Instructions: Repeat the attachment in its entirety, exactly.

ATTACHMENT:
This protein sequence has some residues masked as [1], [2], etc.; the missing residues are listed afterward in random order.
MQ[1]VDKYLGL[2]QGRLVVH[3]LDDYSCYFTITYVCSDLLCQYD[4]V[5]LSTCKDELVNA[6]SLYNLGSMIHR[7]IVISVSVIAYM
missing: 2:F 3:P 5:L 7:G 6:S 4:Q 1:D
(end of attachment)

This protein sequence has some residues masked as [1], [2], etc.; the missing residues are listed afterward in random order.
MQ[1]VDKYLGL[2]QGRLVVH[3]LDDYSCYFTITYVCSDLLCQYD[4]V[5]LSTCKDELVNA[6]SLYNLGSMIHR[7]IVISVSVIAYM
missing: 2:F 3:P 5:L 7:G 6:S 4:Q 1:D